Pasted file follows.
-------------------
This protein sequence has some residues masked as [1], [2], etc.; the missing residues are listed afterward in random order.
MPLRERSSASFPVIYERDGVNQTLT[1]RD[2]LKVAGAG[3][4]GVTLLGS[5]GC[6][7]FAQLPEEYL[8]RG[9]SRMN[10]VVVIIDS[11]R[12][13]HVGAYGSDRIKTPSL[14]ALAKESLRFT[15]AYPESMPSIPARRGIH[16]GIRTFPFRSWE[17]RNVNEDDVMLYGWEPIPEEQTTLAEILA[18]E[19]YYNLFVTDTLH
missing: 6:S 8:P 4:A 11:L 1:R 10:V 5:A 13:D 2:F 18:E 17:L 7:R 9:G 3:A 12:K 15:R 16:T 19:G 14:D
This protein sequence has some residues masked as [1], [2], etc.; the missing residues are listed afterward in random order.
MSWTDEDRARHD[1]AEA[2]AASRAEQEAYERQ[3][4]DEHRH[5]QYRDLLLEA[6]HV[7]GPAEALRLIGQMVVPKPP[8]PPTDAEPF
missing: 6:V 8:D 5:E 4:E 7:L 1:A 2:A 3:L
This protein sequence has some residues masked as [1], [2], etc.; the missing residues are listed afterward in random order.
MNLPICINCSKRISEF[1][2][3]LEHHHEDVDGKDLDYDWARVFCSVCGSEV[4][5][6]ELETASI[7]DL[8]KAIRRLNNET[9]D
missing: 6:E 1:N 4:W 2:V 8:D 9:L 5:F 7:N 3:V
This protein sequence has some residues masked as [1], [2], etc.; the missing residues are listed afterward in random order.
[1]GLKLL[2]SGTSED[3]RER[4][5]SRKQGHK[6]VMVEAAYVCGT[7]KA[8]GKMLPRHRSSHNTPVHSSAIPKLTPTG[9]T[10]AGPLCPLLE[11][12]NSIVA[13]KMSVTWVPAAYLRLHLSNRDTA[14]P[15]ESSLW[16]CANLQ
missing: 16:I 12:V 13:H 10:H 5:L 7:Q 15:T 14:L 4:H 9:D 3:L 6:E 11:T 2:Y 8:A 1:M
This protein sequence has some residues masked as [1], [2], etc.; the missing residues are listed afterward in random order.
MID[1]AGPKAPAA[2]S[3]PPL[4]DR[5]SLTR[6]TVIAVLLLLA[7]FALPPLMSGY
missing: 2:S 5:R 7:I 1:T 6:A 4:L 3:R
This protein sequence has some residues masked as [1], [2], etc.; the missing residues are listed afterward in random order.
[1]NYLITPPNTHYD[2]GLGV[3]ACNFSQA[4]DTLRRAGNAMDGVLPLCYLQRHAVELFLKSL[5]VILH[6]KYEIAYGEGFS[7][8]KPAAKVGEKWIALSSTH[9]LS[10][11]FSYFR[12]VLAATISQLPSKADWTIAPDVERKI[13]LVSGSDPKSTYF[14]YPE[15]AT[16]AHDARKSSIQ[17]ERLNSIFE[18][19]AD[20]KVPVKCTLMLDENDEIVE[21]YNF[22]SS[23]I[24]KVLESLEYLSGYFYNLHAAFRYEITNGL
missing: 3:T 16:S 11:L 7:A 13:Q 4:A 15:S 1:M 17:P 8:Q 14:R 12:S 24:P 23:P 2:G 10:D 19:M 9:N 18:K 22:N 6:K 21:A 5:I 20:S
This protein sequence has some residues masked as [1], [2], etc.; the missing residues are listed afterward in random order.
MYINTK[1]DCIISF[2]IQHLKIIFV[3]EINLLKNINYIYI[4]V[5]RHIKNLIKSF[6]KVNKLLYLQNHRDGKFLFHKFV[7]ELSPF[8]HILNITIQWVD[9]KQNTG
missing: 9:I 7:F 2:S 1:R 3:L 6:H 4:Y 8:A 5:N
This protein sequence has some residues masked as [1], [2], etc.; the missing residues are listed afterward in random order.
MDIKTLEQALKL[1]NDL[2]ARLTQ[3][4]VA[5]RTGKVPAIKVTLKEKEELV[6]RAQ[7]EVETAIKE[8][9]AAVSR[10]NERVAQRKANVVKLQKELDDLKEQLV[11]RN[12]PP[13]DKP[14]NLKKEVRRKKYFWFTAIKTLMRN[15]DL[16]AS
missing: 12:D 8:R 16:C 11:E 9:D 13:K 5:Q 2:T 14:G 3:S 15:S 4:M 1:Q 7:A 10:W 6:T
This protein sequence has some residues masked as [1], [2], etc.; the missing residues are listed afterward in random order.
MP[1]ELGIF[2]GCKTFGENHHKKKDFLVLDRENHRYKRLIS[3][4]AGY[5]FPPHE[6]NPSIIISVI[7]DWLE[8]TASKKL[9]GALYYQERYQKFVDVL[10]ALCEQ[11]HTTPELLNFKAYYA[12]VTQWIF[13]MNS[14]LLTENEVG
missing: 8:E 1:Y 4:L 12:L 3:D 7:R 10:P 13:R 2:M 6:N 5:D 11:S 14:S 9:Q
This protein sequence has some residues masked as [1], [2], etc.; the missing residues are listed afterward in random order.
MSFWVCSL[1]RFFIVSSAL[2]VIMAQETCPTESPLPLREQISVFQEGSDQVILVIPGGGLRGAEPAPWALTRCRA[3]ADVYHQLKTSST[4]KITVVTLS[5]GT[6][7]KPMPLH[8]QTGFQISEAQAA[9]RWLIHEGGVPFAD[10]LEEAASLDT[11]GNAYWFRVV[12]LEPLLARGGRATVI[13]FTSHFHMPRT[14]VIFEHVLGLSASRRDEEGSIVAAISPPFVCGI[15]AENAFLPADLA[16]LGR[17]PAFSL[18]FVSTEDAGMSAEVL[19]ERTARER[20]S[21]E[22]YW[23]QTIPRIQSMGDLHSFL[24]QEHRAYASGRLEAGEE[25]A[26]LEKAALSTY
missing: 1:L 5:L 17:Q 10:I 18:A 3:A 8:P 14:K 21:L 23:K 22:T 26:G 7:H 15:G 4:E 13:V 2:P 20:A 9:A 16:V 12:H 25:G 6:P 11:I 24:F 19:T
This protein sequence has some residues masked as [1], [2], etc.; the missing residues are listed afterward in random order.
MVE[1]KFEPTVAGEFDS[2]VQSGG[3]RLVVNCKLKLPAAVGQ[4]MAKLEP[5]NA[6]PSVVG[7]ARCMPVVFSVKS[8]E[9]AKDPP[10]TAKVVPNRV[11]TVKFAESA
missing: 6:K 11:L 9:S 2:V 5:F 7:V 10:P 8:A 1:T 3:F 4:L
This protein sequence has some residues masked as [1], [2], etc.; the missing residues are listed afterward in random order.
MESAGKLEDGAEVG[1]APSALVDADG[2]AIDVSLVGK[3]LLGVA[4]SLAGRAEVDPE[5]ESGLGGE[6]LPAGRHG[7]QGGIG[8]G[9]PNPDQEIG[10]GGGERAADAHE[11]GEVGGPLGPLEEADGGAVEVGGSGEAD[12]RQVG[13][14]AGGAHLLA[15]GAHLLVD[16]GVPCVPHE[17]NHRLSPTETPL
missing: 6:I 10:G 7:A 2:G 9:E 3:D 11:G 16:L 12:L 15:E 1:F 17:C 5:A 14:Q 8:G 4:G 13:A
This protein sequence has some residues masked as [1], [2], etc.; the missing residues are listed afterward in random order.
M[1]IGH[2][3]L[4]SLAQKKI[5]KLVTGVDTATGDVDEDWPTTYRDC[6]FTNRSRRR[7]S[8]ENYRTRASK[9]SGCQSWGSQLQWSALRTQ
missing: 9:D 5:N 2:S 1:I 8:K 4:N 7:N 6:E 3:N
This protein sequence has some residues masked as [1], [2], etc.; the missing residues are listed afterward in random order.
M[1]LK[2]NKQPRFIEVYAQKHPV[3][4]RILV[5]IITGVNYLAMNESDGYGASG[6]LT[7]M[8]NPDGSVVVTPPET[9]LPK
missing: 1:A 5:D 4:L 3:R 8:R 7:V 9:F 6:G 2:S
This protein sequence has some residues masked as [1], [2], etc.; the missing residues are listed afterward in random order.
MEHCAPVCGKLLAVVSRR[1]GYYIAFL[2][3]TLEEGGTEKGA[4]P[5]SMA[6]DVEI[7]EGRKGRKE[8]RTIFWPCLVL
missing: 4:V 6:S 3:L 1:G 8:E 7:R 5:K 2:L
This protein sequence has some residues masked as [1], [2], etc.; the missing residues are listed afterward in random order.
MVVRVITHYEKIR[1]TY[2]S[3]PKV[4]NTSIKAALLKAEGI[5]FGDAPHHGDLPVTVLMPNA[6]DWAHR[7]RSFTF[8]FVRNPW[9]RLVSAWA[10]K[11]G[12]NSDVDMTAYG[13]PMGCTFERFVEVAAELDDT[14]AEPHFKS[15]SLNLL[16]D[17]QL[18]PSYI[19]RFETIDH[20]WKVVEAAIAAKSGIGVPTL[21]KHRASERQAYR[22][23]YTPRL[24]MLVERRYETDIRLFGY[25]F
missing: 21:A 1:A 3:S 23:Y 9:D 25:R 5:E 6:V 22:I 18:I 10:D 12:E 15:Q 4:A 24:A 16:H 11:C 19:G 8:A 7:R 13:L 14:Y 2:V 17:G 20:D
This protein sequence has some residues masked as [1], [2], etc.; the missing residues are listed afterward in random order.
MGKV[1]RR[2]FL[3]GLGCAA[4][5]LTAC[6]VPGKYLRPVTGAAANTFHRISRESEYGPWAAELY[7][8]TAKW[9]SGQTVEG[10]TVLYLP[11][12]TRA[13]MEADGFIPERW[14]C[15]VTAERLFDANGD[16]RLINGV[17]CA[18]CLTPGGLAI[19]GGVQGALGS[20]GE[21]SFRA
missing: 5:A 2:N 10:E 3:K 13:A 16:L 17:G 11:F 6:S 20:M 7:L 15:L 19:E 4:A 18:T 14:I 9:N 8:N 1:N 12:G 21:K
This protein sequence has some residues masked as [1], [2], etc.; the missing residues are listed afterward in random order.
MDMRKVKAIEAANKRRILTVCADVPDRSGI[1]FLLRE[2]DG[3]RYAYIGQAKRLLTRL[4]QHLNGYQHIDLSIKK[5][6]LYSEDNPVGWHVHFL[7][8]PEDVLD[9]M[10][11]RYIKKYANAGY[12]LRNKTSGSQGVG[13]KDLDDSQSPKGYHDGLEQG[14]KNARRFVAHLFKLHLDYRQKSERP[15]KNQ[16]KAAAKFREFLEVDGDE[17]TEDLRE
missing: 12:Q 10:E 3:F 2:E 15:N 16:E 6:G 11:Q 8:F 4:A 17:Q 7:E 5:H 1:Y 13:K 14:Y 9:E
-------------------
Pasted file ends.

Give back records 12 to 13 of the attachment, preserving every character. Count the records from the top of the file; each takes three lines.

This protein sequence has some residues masked as [1], [2], etc.; the missing residues are listed afterward in random order.
MESAGKLEDGAEVG[1]APSALVDADG[2]AIDVSLVGK[3]LLGVA[4]SLAGRAEVDPE[5]ESGLGGE[6]LPAGRHG[7]QGGIG[8]G[9]PNPDQEIG[10]GGGERAADAHE[11]GEVGGPLGPLEEADGGAVEVGGSGEAD[12]RQVG[13][14]AGGAHLLA[15]GAHLLVD[16]GVPCVPHE[17]NHRLSPTETPL
missing: 6:I 10:G 7:A 2:G 9:E 3:D 11:G 16:L 12:L 15:E 1:F 17:C 5:A 14:Q 8:G 4:G 13:A
This protein sequence has some residues masked as [1], [2], etc.; the missing residues are listed afterward in random order.
M[1]IGH[2][3]L[4]SLAQKKI[5]KLVTGVDTATGDVDEDWPTTYRDC[6]FTNRSRRR[7]S[8]ENYRTRASK[9]SGCQSWGSQLQWSALRTQ
missing: 9:D 5:N 2:S 1:I 8:K 4:N 7:N 6:E 3:N